Pitcher Adam Cimber, in a game with the Cleveland Indians in September 2019 against the New York Yankees.JASON MILLER / AFP
After 105 years, the
, a club in the United States Major League Baseball (MLB), have decided to change their name.
The two-time World Series-winning franchise announced last week that it will remove the name Indians after decades of protest by Native American groups, who consider it degrading and racist.
"By hearing firsthand the stories and experiences of the natives, we deeply understood how tribal communities feel about the team's name and the detrimental effects on them," explained the entity's owner, Paul Dolan, in a statement.
Statement from the organization.https: //t.co/IHa68yEQGA pic.twitter.com/gGS6xutSOy
- Cleveland Indians (@Indians) December 14, 2020
The decision of the Cleveland team comes after the change of name in July by the Washington Redskins (one of the most famous franchises in the American Football League) and amid social pressure against racism in the United States , with the rise of the Black Lives Matter movement following the death of African American George Floyd at the hands of police last May in Minneapolis.
The team from the nation's capital, currently known as the Washington Football Team, announced on July 13 that it would drop its last name, even under pressure from its own sponsors, including FedEx, Pepsi and Nike.
That same day, Cleveland reported that it was beginning a review of its brand.
Until the decision was made, the franchise held dozens of meetings for months with fans, Native American groups, historians, and religious and civil leaders.
Stephanie Fryberg was one of the investigators who advised the Cleveland.
Professor of Psychology, Diversity and Social Transformation at the University of Michigan and a member of the Tulalip tribes of Washington State, explained to Paul Dolan and the rest of the directors the harmful effects that the use of names and sports mascots that caricature natives have in indigenous peoples, according to
The New York Times
Another of the institutions with which the franchise met was the National Congress of American Indians (NCAI), an organization that is responsible for ensuring the rights of indigenous people.
"It is a monumental step in the decades-long effort to educate on what respect for tribal nations, cultures and communities entails, and how sports mascots such as Indians prevent our fellow citizens from understanding and valuing who the natives are," said the NCAI President Fawn Sharp.
He added: "The process used by the franchise should serve as a model for other teams and schools across the country as this movement for racial struggle, justice and inclusion continues to grow."
The Cleveland franchise had already taken a step in this direction last year, when it decided to eliminate a logo called Chief Wahoo, a considered racist cartoon of an American Indian with a red face and a pen attached to his head.
The team spent part of 2019 gradually erasing the logo from the stadium walls, banners and team jerseys, replacing the parody with a letter C. “When a franchise is aligned with its community, it is able to unite people of different origins in support of their home team, "defended Dolan, who also explained that the Cleveland have not yet chosen their new name and that they will keep the Indians last name until then.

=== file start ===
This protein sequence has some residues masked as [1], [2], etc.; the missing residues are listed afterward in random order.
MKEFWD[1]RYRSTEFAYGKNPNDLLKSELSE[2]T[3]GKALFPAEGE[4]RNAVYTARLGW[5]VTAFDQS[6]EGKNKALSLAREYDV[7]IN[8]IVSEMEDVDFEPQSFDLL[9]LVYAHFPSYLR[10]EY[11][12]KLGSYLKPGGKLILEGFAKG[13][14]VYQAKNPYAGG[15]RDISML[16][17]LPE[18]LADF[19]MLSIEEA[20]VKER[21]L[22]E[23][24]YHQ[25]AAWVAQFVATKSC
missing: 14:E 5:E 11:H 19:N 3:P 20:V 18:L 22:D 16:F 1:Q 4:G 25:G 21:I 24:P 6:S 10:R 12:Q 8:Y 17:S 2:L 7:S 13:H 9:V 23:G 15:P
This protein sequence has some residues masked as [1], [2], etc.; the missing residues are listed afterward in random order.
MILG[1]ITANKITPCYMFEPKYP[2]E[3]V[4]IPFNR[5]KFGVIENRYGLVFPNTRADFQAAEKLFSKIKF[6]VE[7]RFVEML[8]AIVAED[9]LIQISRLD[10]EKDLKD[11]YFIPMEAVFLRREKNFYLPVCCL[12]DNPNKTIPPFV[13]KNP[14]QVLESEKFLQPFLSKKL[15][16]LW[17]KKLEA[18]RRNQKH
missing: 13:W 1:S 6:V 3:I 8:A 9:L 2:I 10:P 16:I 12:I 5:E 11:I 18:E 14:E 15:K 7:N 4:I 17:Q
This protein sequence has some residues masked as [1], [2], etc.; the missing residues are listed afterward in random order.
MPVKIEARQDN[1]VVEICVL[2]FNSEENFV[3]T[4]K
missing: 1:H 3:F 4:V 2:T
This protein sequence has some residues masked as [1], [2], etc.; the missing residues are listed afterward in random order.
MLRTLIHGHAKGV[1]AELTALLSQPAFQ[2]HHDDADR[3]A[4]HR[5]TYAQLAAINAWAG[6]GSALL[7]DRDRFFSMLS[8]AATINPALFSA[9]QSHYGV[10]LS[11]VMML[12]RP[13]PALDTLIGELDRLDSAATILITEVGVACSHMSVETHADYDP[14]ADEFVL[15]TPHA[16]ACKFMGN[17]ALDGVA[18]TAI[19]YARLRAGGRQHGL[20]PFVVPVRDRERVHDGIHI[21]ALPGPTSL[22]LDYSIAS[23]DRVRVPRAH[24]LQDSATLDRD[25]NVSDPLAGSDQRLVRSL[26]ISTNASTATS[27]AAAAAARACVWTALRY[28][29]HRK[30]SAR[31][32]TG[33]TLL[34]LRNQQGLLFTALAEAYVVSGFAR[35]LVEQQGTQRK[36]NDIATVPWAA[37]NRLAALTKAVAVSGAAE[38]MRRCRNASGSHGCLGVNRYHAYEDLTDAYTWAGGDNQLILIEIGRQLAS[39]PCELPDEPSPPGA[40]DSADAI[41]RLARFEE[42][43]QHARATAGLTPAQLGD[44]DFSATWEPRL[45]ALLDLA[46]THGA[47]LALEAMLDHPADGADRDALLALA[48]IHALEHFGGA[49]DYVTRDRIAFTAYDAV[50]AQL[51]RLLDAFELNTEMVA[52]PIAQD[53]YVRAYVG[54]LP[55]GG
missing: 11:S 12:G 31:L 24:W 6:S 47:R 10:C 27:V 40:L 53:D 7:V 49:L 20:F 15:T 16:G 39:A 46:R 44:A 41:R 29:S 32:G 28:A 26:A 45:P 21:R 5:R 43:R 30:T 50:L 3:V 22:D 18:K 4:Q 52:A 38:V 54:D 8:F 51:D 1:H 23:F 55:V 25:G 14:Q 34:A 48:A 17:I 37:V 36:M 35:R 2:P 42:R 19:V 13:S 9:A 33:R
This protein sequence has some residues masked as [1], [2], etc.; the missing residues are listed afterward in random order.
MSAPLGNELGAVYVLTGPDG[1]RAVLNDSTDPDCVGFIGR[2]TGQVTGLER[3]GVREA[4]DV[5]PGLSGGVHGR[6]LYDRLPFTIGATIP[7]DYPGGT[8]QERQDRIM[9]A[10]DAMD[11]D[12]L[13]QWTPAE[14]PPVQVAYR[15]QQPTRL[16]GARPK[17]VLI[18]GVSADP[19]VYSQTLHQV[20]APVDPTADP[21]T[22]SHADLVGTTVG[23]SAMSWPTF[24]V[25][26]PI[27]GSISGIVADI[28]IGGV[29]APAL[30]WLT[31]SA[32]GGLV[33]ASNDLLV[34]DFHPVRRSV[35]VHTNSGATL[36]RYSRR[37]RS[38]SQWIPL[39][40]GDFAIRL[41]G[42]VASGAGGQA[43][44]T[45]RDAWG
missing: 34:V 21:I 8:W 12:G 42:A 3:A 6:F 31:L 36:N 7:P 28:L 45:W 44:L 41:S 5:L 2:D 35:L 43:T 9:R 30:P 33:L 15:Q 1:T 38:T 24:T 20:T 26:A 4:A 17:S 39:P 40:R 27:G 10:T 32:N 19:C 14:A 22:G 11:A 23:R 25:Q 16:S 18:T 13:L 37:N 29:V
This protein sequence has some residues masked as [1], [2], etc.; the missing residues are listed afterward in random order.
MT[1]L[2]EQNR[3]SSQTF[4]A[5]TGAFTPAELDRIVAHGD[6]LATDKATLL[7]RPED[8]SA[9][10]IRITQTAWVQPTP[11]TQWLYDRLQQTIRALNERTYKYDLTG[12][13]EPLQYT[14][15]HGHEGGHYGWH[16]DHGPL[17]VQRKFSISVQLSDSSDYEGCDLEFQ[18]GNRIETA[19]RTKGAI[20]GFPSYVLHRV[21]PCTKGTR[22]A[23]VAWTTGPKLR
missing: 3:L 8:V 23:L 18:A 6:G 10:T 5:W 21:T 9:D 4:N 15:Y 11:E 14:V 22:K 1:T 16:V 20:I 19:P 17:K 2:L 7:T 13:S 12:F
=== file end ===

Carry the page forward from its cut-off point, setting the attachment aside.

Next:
The still President of the United States, Donald Trump, did not like the name change: “What's going on?
This is not good news, even for 'Indians'.
Cancellation culture! ”, The president tweeted.
What is going on?
This is not good news, even for “Indians”.
Cancel culture at work!
- Donald J. Trump (@realDonaldTrump) December 14, 2020
Suzan Shown Harjo, an activist for the rights of indigenous peoples, is one of the people who in 1970 managed to get the University of Oklahoma to remove forever Little Red, a mascot that parodied a native.
It was his first victory, half a century ago.
“Trump, like many who suffer from the disease of white supremacy, has formed his opinion about the rights of native peoples from his position of white privilege, and because of his bad education, lack of knowledge and curiosity he is unable to understand that in the world of sports, advertising and entertainment represent us with stereotypes: pet, wild and inhuman, and as stupid, lazy, drunk, dishonest, surly, humorless, ugly.
All to help sell tickets and products ”, Shown Harjo explains to EL PAÍS.
The activist believes that the club's decision ends a century of racism, intolerance and physical and emotional violence: “Especially with our youth.
The term 'Indians' generates racism.
He does this with false images, pets, and behaviors, such as reddening faces, using axes, or acting drunk.
Using human beings in this way, for fun, is dehumanizing, commodifying, belittling and degrading, and it is offensive.
Many native peoples still speak the same languages, dance the same dances and sing the same songs.
One of the options that the Cleveland franchise is studying is to replace the nickname Indians by Naps, which was the official nickname of the entity between 1903 and 1914 - Indians arrived in 1915 - in honor of the formidable former player and coach Napoleon Lajoie, one of the first great figures of baseball in the twentieth century.
In addition to Cleveland, three professional clubs still have names that refer to Native Americans: they are the Chicago Blackhawks for hockey, the Atlanta Braves for baseball, and the Kansas City Chiefs for football.
The three have made it clear in recent months that it is not in their plans to change their name.